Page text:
Wu Shanzhuan

Wu Shanzhuan: Today Became a Holiday

2019.3.16 – 10.13

Long March Space, Beijing, China

Wu Shanzhuan: Today Became a Holiday

Before the Beginning and After the End II

Tianzhuo Chen, Hu Xiangqian, Ran Huang, Liu Wei, Wang Jianwei, Wu Shanzhuan, Inga Svala Thorsdottir & Wu Shanzhuan, Xu Zhen, Xu Zhen produced by MadeIn Company, Zhan Wang, Zhang Hui, Zhou Xiaohu, Zhu Yu

2016.9.17-11.27

Long March Space, Beijing

 

Before the Beginning and After the End II

ACT►TION

Chen Chieh-jen, Ran Huang, Liu Wei, MadeIn Company, Wang Jianwei, Wu Shanzhuan, Xu Zhen, Zhou Xiaohu
2011.6.25 – 8.28
Long March Space, Beijing

 

ACT►TION

Long March Project: Ho Chi Minh Trail

Chen Chieh-jen, Liu Wei, MadeIn Company, Wang Jianwei, Wu Shanzhuan, Zhang Hui

2010.9.4 – 11.14

Long March Space, Beijing

 

Long March Project: Ho Chi Minh Trail
 

Awakenings: Art in Society in Asia 1960s–1990s

Chen Chieh-jen, Wu Shanzhuan

National Gallery Singapore, Singapore

2019.6.14–2019.9.15

Awakenings: Art in Society in Asia 1960s–1990s

Turning Point – 40 Years of Chinese Contemporary Art

Liu Wei, Wu Shanzhuan, Xu Zhen®, Yu Hong, Zhan Wang, Zhao Gang

Long Museum West Bund, Shanghai, China

2018.6.6 – 10.7

Turning Point - 40 Years of Chinese Contemporary Art

Art and China after 1989: Theater of the World

Chen Chieh-jen, Liu Wei, Lu Jie(Long March Project),  Wang Jianwei, Wu Shanzhuan, Xu Zhen, Xu Zhen produced by MadeIn Company, Yu Hong, Zhan Wang, Zhao Gang

Solomon R. Guggenheim Foundation, New York, USA

2017.10.6 – 2018.1.7

Art and China after 1989: Theater of the World
 

“Everyone Has the Right to Refuse to be an Artist”: A Dialogue with Wu Shanzhuan

2015.03_POST_by Yu-Chieh Li, Wu Shanzhuan

反架上的尝试 & 吴山专与“红色幽默”系列

2015.01_颂雅风艺术月刊

Exhibition and the Making of Recent Art History in Asia(Wu Shanzhuan)

2014.05_YISHU

Panel Discussion:Exhibition as Site-Extended Case Study(Wu Shanzhuan)

2014.05.06_YISHU_by Wu Shanzhuan

“每个人都应该有自己的那条通往杜尚的路径”讨论课

2010.10.29_当代艺术与社会思想研究所_每个人都应该有自己的那条通往杜尚的路径(吴山专 & 英格-斯瓦拉·托斯朵蒂尔)

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[Exhibition] Before the Beginning and After the End II, Long March Space, Beijing

Courtesy of ARTSPY
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Courtesy of ARTSPY

 

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“We believe that what we know now is more important than what we do not know. We believe that our understanding (knowledge) of things, allows us to use things any way we choose, forgetting that we ourselves are also things…”

–Wu Shanzhuan about “Thing’s Right(s)”

 

Wu Shanzhuan (b. 1960) was born in Zhoushan and currently lives and works in Hamburg, Reykjavik and Shanghai. He graduated from the Zhejiang Academy of Fine Art in 1986 and Hochschulefürbildende Künste in 1995. In 1990 he started his “Red Humour International” series and has been working and exhibiting collaboratively with Inga Svala Thorsdottir (b. 1966) as Thor’s Daughter Pulverization Service and Red Humour International since 1991. As one of the major conceptual artists to emerge from the ’85 New Wave Art Movement in China, Wu’s work has played an integral role in redefining both the nature of language in art and the ontological connotations of art itself. His work questions the nature and meaning of art as a concept and as physical objects during a time when commercialism and commodification are drastically shaping the world. Supermarkets, logos, slogans, and everyday objectsoften make their way into his work. Primarily working as an installation artist, Wu, in the words of the critic Gao Minglu, is a “conceptualist with an attitude of anti-conceptualisation in art”.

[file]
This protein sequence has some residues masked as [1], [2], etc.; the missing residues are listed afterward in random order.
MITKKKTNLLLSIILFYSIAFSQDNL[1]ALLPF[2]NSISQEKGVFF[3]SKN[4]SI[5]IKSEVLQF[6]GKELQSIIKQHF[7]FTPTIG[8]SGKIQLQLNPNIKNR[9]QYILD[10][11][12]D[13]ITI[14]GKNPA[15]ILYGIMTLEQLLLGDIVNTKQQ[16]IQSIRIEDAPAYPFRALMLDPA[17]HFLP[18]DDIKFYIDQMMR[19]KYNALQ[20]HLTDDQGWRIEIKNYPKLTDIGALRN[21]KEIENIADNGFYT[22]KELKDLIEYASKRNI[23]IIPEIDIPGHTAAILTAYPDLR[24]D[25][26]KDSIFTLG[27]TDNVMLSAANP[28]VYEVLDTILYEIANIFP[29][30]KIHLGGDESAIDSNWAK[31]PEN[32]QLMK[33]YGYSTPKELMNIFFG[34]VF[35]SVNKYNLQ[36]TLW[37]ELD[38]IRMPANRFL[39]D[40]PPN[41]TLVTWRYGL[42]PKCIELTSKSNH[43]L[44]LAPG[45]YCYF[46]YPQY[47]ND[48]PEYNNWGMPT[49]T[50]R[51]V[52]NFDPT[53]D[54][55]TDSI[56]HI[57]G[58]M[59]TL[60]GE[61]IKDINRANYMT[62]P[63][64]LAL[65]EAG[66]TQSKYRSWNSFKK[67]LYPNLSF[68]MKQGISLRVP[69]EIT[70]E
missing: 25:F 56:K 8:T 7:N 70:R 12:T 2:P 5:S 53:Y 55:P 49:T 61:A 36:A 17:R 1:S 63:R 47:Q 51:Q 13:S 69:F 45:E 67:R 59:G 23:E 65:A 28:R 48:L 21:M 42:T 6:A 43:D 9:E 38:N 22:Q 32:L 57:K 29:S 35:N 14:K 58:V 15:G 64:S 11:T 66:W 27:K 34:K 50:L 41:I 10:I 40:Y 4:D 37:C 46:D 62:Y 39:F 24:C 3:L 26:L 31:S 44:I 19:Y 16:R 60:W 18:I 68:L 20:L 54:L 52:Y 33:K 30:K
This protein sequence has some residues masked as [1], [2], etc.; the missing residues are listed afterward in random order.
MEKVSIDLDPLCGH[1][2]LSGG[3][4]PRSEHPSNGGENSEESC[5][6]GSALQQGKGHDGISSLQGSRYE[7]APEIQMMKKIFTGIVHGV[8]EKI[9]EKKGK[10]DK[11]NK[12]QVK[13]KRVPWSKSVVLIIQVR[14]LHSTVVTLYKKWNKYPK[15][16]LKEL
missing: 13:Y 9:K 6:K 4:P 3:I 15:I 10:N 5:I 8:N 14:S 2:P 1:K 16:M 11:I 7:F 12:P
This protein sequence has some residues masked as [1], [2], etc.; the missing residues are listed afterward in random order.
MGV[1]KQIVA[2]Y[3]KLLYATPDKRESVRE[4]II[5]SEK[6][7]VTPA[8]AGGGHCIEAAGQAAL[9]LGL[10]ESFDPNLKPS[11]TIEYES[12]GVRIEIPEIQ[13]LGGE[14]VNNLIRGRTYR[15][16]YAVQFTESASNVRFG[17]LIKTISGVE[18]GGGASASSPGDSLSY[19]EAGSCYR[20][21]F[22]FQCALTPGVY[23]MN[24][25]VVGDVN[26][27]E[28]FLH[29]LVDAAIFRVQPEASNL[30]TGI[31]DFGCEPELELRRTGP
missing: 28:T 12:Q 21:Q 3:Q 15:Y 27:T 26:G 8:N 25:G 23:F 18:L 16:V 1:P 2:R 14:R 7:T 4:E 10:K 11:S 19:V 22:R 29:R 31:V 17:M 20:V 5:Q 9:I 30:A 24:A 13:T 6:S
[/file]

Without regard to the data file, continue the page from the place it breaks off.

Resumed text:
Wu’s work was first brought to international attention by his “Red Humour Series” (1985) andhis 1986 installation 75% Red, 20% Black, 5% White. The installation reassessed the visual language of the Cultural Revolution by juxtaposing political slogans, big-character posters, his made-up ‘deficit’ characters (chizi), and random pieces of text to create an installation made up of words with virtually no meaning political or otherwise. The artwork, like the words used to create it, is incomprehensible and therefore reduced to its purelyphysical existence, rendering it a tabula rasa of endless possibilities. Although Wu’s earlier work primarily examined the meaning and meaninglessness of language and political slogans, his concerns later shifted toward the issues of semiotics and the nature of identity. For Wu, identity must be seen both in terms of personal identity as well as how we identify and think about objects separate from our preconceived, culturally constructed notions of them.

 

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